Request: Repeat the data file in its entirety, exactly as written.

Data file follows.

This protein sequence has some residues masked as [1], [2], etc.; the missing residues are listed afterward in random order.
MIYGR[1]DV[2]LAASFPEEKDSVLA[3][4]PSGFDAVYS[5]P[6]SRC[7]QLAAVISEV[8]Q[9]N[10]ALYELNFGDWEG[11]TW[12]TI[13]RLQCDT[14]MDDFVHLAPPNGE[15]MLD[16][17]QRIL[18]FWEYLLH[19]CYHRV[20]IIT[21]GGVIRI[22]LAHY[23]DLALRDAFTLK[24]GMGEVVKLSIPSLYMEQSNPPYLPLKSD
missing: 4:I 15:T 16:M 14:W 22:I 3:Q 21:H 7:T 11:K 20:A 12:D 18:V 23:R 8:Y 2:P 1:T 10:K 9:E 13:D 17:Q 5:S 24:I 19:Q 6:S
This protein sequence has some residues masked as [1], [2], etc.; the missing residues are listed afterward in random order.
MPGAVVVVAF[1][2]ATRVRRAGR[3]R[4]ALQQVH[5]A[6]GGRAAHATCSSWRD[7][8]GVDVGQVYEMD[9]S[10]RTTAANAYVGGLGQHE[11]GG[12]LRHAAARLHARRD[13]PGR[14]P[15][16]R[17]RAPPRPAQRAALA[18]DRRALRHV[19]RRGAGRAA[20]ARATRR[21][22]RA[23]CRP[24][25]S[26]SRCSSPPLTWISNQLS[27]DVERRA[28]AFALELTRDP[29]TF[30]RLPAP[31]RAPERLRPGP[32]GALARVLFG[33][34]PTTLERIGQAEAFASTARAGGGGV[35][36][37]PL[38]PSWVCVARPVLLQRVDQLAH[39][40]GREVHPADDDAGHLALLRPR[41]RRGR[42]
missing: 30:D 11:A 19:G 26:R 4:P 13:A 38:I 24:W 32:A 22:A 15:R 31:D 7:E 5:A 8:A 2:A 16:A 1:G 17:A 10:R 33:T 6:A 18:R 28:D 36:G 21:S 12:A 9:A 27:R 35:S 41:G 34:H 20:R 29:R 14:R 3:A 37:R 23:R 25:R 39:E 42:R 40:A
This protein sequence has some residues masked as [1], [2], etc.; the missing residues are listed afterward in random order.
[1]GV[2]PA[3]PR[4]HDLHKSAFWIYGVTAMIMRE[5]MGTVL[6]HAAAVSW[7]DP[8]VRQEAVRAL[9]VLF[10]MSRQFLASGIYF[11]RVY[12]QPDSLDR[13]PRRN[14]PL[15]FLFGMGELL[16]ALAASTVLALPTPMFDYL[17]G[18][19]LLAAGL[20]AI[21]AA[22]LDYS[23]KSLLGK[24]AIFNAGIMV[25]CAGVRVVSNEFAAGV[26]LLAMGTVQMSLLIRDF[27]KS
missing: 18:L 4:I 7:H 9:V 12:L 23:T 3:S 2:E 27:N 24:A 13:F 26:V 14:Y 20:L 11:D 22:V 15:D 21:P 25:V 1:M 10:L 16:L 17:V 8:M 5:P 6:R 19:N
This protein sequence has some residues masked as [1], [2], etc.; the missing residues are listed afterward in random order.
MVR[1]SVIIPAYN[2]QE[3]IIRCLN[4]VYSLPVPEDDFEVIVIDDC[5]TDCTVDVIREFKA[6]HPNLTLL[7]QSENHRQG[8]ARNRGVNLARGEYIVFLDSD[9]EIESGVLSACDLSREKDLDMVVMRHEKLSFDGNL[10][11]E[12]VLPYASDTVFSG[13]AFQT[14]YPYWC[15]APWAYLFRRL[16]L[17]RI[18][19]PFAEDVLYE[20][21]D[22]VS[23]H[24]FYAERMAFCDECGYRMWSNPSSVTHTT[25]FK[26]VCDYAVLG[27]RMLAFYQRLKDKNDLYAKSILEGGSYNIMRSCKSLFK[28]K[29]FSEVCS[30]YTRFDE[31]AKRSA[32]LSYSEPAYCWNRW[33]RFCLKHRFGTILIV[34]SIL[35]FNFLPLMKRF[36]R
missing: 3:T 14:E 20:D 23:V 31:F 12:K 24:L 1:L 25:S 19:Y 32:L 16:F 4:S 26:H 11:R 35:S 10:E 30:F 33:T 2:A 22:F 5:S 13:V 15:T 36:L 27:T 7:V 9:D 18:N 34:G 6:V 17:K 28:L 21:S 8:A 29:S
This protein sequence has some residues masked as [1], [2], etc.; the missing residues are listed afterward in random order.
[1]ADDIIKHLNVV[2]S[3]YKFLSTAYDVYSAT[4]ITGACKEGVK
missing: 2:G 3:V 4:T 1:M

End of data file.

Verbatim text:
This protein sequence has some residues masked as [1], [2], etc.; the missing residues are listed afterward in random order.
MIYGR[1]DV[2]LAASFPEEKDSVLA[3][4]PSGFDAVYS[5]P[6]SRC[7]QLAAVISEV[8]Q[9]N[10]ALYELNFGDWEG[11]TW[12]TI[13]RLQCDT[14]MDDFVHLAPPNGE[15]MLD[16][17]QRIL[18]FWEYLLH[19]CYHRV[20]IIT[21]GGVIRI[22]LAHY[23]DLALRDAFTLK[24]GMGEVVKLSIPSLYMEQSNPPYLPLKSD
missing: 4:I 15:T 16:M 14:W 22:I 3:Q 21:H 7:T 11:K 20:A 12:D 18:V 23:R 8:Y 2:P 1:T 10:K 9:E 13:D 17:Q 5:S 24:I 19:Q 6:S
This protein sequence has some residues masked as [1], [2], etc.; the missing residues are listed afterward in random order.
MPGAVVVVAF[1][2]ATRVRRAGR[3]R[4]ALQQVH[5]A[6]GGRAAHATCSSWRD[7][8]GVDVGQVYEMD[9]S[10]RTTAANAYVGGLGQHE[11]GG[12]LRHAAARLHARRD[13]PGR[14]P[15][16]R[17]RAPPRPAQRAALA[18]DRRALRHV[19]RRGAGRAA[20]ARATRR[21][22]RA[23]CRP[24][25]S[26]SRCSSPPLTWISNQLS[27]DVERRA[28]AFALELTRDP[29]TF[30]RLPAP[31]RAPERLRPGP[32]GALARVLFG[33][34]PTTLERIGQAEAFASTARAGGGGV[35][36][37]PL[38]PSWVCVARPVLLQRVDQLAH[39][40]GREVHPADDDAGHLALLRPR[41]RRGR[42]
missing: 30:D 11:A 19:G 26:R 4:P 13:A 38:I 24:W 32:A 22:A 15:R 31:D 7:E 5:A 8:A 2:A 16:A 1:G 17:A 10:R 33:T 6:A 18:R 28:D 36:G 21:S 12:A 9:A 27:R 35:S 41:G 34:H 20:R 29:R 14:R 3:A 37:R 23:R 25:R 39:E 42:R 40:A
This protein sequence has some residues masked as [1], [2], etc.; the missing residues are listed afterward in random order.
[1]GV[2]PA[3]PR[4]HDLHKSAFWIYGVTAMIMRE[5]MGTVL[6]HAAAVSW[7]DP[8]VRQEAVRAL[9]VLF[10]MSRQFLASGIYF[11]RVY[12]QPDSLDR[13]PRRN[14]PL[15]FLFGMGELL[16]ALAASTVLALPTPMFDYL[17]G[18][19]LLAAGL[20]AI[21]AA[22]LDYS[23]KSLLGK[24]AIFNAGIMV[25]CAGVRVVSNEFAAGV[26]LLAMGTVQMSLLIRDF[27]KS
missing: 18:L 4:I 7:H 9:V 12:L 23:T 3:S 2:E 27:N 24:A 13:F 26:V 14:Y 20:L 11:D 22:V 15:D 21:P 25:V 1:M 10:L 16:L 17:V 8:M 5:P 6:R 19:N
This protein sequence has some residues masked as [1], [2], etc.; the missing residues are listed afterward in random order.
MVR[1]SVIIPAYN[2]QE[3]IIRCLN[4]VYSLPVPEDDFEVIVIDDC[5]TDCTVDVIREFKA[6]HPNLTLL[7]QSENHRQG[8]ARNRGVNLARGEYIVFLDSD[9]EIESGVLSACDLSREKDLDMVVMRHEKLSFDGNL[10][11]E[12]VLPYASDTVFSG[13]AFQT[14]YPYWC[15]APWAYLFRRL[16]L[17]RI[18][19]PFAEDVLYE[20][21]D[22]VS[23]H[24]FYAERMAFCDECGYRMWSNPSSVTHTT[25]FK[26]VCDYAVLG[27]RMLAFYQRLKDKNDLYAKSILEGGSYNIMRSCKSLFK[28]K[29]FSEVCS[30]YTRFDE[31]AKRSA[32]LSYSEPAYCWNRW[33]RFCLKHRFGTILIV[34]SIL[35]FNFLPLMKRF[36]R
missing: 3:T 14:E 20:D 23:V 31:F 12:K 24:L 1:L 25:S 19:Y 32:L 16:F 4:S 26:H 11:R 35:S 10:E 30:F 33:T 2:A 22:F 5:S 13:V 15:T 36:L 27:T 7:V 9:D 18:N 34:G 6:V 17:K 28:L 21:S 8:A 29:S
This protein sequence has some residues masked as [1], [2], etc.; the missing residues are listed afterward in random order.
[1]ADDIIKHLNVV[2]S[3]YKFLSTAYDVYSAT[4]ITGACKEGVK
missing: 2:G 3:V 4:T 1:M